“Barring virtual testimony, refusing to require masks and stifling opposing voices is antithetical to our role as the People’s House. The speaker is making it harder and less safe for Ohioans to participate in their democracy and have their voices heard,” Sykes said in a written statement. “These rules show that the entrenched majority cares more about exerting their power than fostering a government of, by and for the people of Ohio.”
Roughly two dozen of the 99 House members attending session on Wednesday were not wearing masks.
The National Conference of State Legislatures cited a report by the Associated Press that at least 162 state legislators nationwide have tested positive for the virus and three have died. At least 26 state legislatures have changed rules to permit remote participation, according to NCSL.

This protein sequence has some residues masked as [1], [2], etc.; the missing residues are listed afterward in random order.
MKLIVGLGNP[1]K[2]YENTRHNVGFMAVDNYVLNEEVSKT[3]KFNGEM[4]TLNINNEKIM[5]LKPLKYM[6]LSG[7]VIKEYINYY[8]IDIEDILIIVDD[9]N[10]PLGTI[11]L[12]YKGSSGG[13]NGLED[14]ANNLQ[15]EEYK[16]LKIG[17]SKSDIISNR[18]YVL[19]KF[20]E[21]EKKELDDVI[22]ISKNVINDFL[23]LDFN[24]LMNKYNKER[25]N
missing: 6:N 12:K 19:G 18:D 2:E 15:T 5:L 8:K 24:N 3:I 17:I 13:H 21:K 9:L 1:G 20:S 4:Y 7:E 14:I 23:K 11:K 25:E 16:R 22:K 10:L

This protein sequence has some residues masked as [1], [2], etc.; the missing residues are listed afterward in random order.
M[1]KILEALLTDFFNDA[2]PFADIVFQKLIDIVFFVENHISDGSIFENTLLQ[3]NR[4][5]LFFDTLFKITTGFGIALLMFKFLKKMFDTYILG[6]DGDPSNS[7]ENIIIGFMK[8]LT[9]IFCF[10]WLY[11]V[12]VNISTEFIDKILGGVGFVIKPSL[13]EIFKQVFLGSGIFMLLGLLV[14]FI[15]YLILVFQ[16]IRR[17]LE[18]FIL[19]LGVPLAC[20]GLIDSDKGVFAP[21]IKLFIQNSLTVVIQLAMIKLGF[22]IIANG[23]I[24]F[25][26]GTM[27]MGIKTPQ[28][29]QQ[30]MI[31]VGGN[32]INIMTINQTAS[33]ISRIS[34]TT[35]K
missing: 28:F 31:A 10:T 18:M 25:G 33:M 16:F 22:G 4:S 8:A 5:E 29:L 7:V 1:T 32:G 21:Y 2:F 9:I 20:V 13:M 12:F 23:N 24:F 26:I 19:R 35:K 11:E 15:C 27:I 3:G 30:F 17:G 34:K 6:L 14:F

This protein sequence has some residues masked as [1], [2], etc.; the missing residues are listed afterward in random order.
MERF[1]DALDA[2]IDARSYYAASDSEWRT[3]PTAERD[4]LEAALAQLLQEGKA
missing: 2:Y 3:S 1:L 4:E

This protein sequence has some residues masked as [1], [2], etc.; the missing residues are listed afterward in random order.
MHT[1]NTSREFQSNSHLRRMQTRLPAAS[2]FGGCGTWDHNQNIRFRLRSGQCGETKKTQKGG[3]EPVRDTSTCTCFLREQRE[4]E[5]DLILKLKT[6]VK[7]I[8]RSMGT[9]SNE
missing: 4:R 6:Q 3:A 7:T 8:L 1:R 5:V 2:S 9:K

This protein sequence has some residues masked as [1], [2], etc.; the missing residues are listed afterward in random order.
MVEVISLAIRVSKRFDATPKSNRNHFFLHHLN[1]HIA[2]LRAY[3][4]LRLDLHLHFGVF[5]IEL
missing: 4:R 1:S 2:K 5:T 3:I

The Ohio Senate is now considering Senate Bill 22, which would allow lawmakers to rescind public health orders issued by the governor or Ohio Department of Health. The bill would also limit public health emergencies to 30 days unless lawmakers agreed to extend them.
Senate President Matt Huffman, R-Lima, said SB22 would still give the governor the opportunity to act quickly in an emergency or disaster but allow for legislative oversight and analysis.
The Senate also does not require senators to wear face masks.